"We just aren’t able to proceed with a citation unless the driver can be identified beyond a reasonable doubt,” said Lester.
Essentially cameras are working to catch drivers running school bus stop arms, but officers have little support through Montana law to ticket those drivers.
Could a new Montana bill can help?
“The opportunity for a law enforcement officer to observe someone passing a stopped school bus is very small,” said Lockwood Republican Rep. Sue Vinton.
She recently introduced House Bill 492, which would allow school districts to use video recording as evidence when the district alleges that a driver ran a school bus stop arm. It would also amend the case to a civil infraction.
“I first am not one that thinks we need more laws,” said Vinton. "We have a law that already makes it illegal to pass a school bus. The problem is in the enforcement.”
She tells MTN Investigates that the chance for law enforcement to observe someone passing a stopped school bus is small.
“We know that it was happening. Montana school bus drivers were reporting that it was happening at an alarming rate,” she said.
Vinton says results from a recent survey conducted statewide indicated an average of only 62 violations of drivers illegally passing school bus stop arms in one year.
She says, this illustrates the limited enforcement of passing violations due to the inability of law enforcement officers to be “at the right place at the right time.”
Her proposed bill, which ultimately stalled in the 2019 session, would make the penalty like that of a parking ticket.
“Nobody knows who parked that vehicle there, but you could still get come back to your vehicle or someone else that was driving your vehicle would come back and find a citation on it,” she said. “Everyone can agree that we need to put the safety of our kids first.”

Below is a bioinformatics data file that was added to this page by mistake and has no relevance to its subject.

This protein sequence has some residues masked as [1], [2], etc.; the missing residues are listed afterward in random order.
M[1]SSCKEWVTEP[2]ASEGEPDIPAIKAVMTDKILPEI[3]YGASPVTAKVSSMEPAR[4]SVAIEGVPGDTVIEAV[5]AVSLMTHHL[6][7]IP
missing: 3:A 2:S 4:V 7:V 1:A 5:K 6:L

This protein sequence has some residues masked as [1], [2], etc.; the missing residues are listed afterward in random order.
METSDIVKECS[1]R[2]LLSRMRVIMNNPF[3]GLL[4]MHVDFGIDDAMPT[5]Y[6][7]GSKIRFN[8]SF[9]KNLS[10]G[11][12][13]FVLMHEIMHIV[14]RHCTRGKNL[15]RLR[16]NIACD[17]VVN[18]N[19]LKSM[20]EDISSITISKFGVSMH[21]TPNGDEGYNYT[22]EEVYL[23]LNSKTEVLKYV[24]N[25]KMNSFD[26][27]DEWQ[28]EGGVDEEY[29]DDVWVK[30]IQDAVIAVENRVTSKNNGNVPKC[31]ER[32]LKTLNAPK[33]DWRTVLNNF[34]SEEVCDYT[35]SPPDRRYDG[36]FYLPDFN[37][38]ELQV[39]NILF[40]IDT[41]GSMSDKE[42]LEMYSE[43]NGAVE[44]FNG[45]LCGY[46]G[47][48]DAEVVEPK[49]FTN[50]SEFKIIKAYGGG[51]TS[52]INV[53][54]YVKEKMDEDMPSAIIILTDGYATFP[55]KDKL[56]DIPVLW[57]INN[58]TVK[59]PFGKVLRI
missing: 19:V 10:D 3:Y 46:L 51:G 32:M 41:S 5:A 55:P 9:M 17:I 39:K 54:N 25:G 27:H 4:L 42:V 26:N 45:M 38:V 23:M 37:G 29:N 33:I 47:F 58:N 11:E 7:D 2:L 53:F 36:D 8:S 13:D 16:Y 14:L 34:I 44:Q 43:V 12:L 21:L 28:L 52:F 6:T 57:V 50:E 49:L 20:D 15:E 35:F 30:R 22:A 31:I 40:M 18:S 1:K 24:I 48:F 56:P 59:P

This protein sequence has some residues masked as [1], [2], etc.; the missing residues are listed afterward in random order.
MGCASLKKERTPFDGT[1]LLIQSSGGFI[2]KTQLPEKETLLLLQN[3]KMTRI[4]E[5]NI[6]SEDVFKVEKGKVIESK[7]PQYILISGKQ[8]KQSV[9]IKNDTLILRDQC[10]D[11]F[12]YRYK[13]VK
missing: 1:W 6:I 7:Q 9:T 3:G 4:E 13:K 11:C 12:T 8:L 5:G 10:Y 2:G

Vinton plans to reintroduce the bill once again at the next Montana legislative session in 2021.
"The real tests will be in the implementation and when someone is actually given a citation. Will they contest that citation? And then, will the court uphold the citation?” said Vinton.
Who else around the state is using cameras?
MTN Investigates reached Montana’s seven largest school districts to see who had stop arm cameras and who didn’t.
While most districts contract their transportation needs out to companies such as First Student where buses are equipped with cameras inside. Only Butte is using a camera on the stop arm.
All seven districts also expressed an problem with drivers failing to yield when the stop arm is deployed.
Still, Butte school officials and Whitlock believe their community is catching on to the cameras.
“You know, we don't want somebody to have to live with hitting a kid, and we don't want to have a kid who has lifelong struggle,” said Whitlock.
Butte believes the public is catching on and reports of stop sign runners is down since the start of the year.
“I think we have done a tremendous job this year,” said Kelsey Chase with the Butte school transportation department.
Chase tallies the reports of stop-arm violations and forwards that information to police.
“Especially with the police force coming out there and following through with the data that we're giving them to try to get these people who do violate and to stop it from happening,” she said.
Still, if more needs to be done, Whitlock says he’s committed to making the cameras work.
“Definitely going to keep moving forward,” he said. “And if that's installing more cameras you know, I'm in support of it.”